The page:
Kitimat SO2 Alert Pilot Project

In 2018, the Ministry of Environment and Climate Change Strategy (the ministry) began a pilot project to alert the Kitimat public of periods when sulphur dioxide (SO2) levels are elevated. The Ministry is now testing a second approach to provide such information, through an updated Air Quality Health Index (AQHI) that includes SO2 concentrations.

See below for details. 

SO2 is a colourless gas with a strong odour at higher concentrations. It is produced during the combustion of sulphur-containing fuels and industrial operations involving sulphur-containing materials. Major sources of SO2 in BC include: the upstream oil and gas industry, metal smelting facilities, pulp and paper mills and marine vessels.

Short-term exposures to elevated SO2 levels can cause the air passages in the lungs to constrict or tighten, leading to breathing difficulties and tightening in the chest. Those most sensitive to the effects of SO2 include persons with chronic respiratory disease, especially persons with asthma. Symptoms may worsen during vigorous exercise or hard physical labour.

In general, persons with asthma may experience effects at much lower concentrations than the general public. In their Human Health Risk Assessment for Sulphur Dioxide, Health Canada identified a 10-min Reference Concentration (RfC) of 67 ppb – a level that is expected to be protective of human health, including sensitive groups such as those with asthma, when exposed continuously over a lifetime. This level is comparable to a 1-hour concentration of about 35 ppb based on SO2 data evaluated for Kitimat. It is expected that 1-hour SO2 levels of 35 ppb and lower will pose little or no additional health risk to even sensitive individuals.

The SO2 alert system was started as a pilot project in Kitimat in response to local concerns about increasing SO2 emissions and recommendations from the Environmental Appeal Board regarding the Rio Tinto permit amendment.

Beginning January 1, 2018, alerts have been generated whenever 1-hour SO­2 concentrations reach 36 ppb or higher at any of three community monitoring sites in Kitimat (Whitesail, Riverlodge or Haisla Village). Alerts are posted at http://www.env.gov.bc.ca/epd/bcairquality/aqo/csv/alerts/so2.html. Members of the public can be directly e-mailed these alerts by signing up for the provincial Air Quality Subscription Service at https://aqss.nrs.gov.bc.ca/subscription.html (select "Kitimat"). 

Each alert message includes information on 1-hour SO2 concentrations over the past hour and associated health guidance, focusing on advice for those most sensitive to SO2 exposure. Table 1 summarizes the threshold values used and the updated health messages. 

Table 1. Summary of updated health messages for specific SO2 alert levels.

SO2 Levels

SO2 Alert Health Messages

0-35 ppb

None (no alert issued)

36-184 ppb

Persons with chronic respiratory conditions such as asthma should consider reducing or rescheduling strenuous outdoor activities if experiencing symptoms. No effects are expected for the general population.

185+ ppb

Persons with chronic respiratory conditions such as asthma should reduce or reschedule strenuous activities outdoors. Others, especially children and the elderly, should also consider avoiding outdoor physical exertion.

The Air Quality Health Index (AQHI) is the most widely used tool in Canada to communicate with the public about air pollution. It is a scale from 1 to 10+ that reflects the level of health risk associated with air quality. It is based on the observed relationship between daily mortality and concentrations of three pollutants averaged over three hours: nitrogen dioxide (NO2), ozone (O3) and fine particulate matter (PM2.5). This is referred to as the “three-pollutant AQHI”. For additional information on the three-pollutant AQHI, see: https://www2.gov.bc.ca/gov/content/environment/air-land-water/air/air-quality/aqhi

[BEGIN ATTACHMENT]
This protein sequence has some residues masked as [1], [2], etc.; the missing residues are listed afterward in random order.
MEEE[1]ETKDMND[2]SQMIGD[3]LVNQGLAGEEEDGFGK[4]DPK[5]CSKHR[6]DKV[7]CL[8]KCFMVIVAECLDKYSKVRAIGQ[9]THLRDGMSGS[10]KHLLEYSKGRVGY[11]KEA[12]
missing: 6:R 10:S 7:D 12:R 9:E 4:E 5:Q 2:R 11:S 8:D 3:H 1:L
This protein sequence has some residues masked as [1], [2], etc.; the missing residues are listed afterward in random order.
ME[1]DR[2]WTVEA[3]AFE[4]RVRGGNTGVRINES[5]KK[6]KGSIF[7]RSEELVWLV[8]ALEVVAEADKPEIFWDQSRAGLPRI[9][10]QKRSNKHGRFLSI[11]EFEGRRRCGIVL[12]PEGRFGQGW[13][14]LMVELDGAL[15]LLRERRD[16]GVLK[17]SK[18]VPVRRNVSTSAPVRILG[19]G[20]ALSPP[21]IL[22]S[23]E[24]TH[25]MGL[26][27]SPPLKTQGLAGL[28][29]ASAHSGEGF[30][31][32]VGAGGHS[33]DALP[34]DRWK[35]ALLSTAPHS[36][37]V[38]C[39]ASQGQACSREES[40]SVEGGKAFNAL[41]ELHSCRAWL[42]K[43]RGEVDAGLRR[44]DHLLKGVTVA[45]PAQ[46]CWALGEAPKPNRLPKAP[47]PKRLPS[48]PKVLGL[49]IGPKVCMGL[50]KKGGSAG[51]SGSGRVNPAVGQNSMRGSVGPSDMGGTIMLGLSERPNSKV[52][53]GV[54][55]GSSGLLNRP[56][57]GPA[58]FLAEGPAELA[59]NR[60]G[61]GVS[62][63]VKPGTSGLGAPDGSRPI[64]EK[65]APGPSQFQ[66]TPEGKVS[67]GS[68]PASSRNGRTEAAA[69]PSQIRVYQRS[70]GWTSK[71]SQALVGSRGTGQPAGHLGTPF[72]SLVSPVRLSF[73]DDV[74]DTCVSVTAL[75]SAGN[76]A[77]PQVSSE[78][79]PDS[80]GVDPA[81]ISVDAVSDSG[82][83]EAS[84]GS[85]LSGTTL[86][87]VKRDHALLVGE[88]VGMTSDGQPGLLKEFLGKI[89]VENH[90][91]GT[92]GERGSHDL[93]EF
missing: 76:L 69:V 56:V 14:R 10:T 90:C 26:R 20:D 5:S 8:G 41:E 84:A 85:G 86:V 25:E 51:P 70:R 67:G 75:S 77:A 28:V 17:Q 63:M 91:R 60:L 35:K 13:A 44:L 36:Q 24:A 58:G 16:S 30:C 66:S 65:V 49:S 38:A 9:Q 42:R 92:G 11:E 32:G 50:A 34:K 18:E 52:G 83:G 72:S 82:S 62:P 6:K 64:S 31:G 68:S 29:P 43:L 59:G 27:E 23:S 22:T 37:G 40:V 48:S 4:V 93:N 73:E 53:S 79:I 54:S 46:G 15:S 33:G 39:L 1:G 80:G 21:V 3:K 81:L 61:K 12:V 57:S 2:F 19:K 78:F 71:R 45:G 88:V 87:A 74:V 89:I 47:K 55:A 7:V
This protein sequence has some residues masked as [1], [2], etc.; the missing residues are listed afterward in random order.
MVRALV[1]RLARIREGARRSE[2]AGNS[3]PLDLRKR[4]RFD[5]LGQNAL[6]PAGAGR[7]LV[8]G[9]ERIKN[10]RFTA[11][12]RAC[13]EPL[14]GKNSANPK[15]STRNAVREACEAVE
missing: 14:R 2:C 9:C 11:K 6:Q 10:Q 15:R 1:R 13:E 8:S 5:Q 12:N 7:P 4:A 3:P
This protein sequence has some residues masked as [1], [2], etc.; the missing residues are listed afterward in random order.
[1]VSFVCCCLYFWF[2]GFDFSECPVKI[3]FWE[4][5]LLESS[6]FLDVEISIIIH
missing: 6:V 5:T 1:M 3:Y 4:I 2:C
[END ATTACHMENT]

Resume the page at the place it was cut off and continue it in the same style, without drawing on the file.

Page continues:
The AQHI-Plus provides a way to include pollutants such as SO2 and PM2.5 that may cause short-term health impacts not otherwise captured by the AQHI. The ministry is testing the AQHI-Plus for PM2.5 at all AQHI sites in the province, to better reflect the variable conditions during the wildfire season and other smoky periods of the year. The ministry is also testing the AQHI-Plus for SO2 in Kitimat to alert the public to those levels of SO2 that may affect the general population as well as persons with chronic respiratory conditions like asthma.

Under this approach, the AQHI-Plus for SO2 is determined each hour by comparing the highest SO2 concentrations among the three community monitoring sites in Kitimat to various pre-defined thresholds summarized in Table 2. The higher of the three-pollutant AQHI, the AQHI-Plus for PM2.5 and the AQHI-Plus for SO2 is reported as the “AQHI” value. This value is available at:  http://www.env.gov.bc.ca/epd/bcairquality/data/aqhi.html?id=AQHI-Kitimat.

When SO2 levels warrant additional guidance beyond the standard AQHI messages, a special note is attached to the AQHI value. For example, a reported AQHI value of “2*” means that the health risk posed by air quality is low for the general population, but that due to elevated SO2 concentrations, persons with chronic respiratory conditions such as asthma should take additional care if experiencing symptoms. An AQHI value of “7*” means that the AQHI has been adjusted upward to reflect an increased health risk for both sensitive populations and the general population due to elevated SO2 concentrations.    

Table 2. Approach for calculating AQHI-Plus for SO2, along with updated SO2 alert messages.

AQHI (based on PM2.5, NO2 and O­3)

1-hour SO2

(ppb)

AQHI-Plus (based on 1-hour SO2)

Reported AQHI Value

Special Note

1-10+

0-35

N/A

AQHI

None

1-3

36-184

N/A

AQHI

*

4-10+

36-184

N/A

AQHI

None

1-6

 ≥185

7

7

**

7-10+

≥185

7

AQHI

None

The special notes referred to in Table 4 are as follows: